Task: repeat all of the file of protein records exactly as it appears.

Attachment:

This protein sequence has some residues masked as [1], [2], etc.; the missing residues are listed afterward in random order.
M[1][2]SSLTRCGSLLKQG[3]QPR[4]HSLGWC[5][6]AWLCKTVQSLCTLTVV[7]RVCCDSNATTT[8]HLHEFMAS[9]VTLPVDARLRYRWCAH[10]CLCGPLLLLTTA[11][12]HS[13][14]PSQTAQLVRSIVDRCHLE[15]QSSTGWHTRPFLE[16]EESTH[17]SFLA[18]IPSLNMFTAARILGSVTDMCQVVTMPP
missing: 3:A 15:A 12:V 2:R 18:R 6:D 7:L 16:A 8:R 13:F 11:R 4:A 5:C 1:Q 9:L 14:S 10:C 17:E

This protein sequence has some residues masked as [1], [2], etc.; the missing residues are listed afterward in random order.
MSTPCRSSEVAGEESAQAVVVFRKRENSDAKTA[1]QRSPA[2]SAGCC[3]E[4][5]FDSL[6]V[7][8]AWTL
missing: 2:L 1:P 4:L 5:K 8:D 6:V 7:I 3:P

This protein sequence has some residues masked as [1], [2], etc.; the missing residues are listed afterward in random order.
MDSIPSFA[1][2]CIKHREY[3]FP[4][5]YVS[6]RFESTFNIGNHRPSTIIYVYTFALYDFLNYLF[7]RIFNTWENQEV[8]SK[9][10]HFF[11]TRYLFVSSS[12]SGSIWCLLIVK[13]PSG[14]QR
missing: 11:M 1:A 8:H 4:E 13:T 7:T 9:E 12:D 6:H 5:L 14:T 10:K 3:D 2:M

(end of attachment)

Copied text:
This protein sequence has some residues masked as [1], [2], etc.; the missing residues are listed afterward in random order.
M[1][2]SSLTRCGSLLKQG[3]QPR[4]HSLGWC[5][6]AWLCKTVQSLCTLTVV[7]RVCCDSNATTT[8]HLHEFMAS[9]VTLPVDARLRYRWCAH[10]CLCGPLLLLTTA[11][12]HS[13][14]PSQTAQLVRSIVDRCHLE[15]QSSTGWHTRPFLE[16]EESTH[17]SFLA[18]IPSLNMFTAARILGSVTDMCQVVTMPP
missing: 3:A 15:A 12:V 2:R 18:R 6:D 7:L 16:A 8:R 13:F 11:R 4:A 5:C 1:Q 9:L 14:S 10:C 17:E

This protein sequence has some residues masked as [1], [2], etc.; the missing residues are listed afterward in random order.
MSTPCRSSEVAGEESAQAVVVFRKRENSDAKTA[1]QRSPA[2]SAGCC[3]E[4][5]FDSL[6]V[7][8]AWTL
missing: 2:L 1:P 4:L 5:K 8:D 6:V 7:I 3:P

This protein sequence has some residues masked as [1], [2], etc.; the missing residues are listed afterward in random order.
MDSIPSFA[1][2]CIKHREY[3]FP[4][5]YVS[6]RFESTFNIGNHRPSTIIYVYTFALYDFLNYLF[7]RIFNTWENQEV[8]SK[9][10]HFF[11]TRYLFVSSS[12]SGSIWCLLIVK[13]PSG[14]QR
missing: 11:M 1:A 8:H 4:E 13:T 7:T 9:E 12:D 6:H 5:L 14:T 10:K 3:D 2:M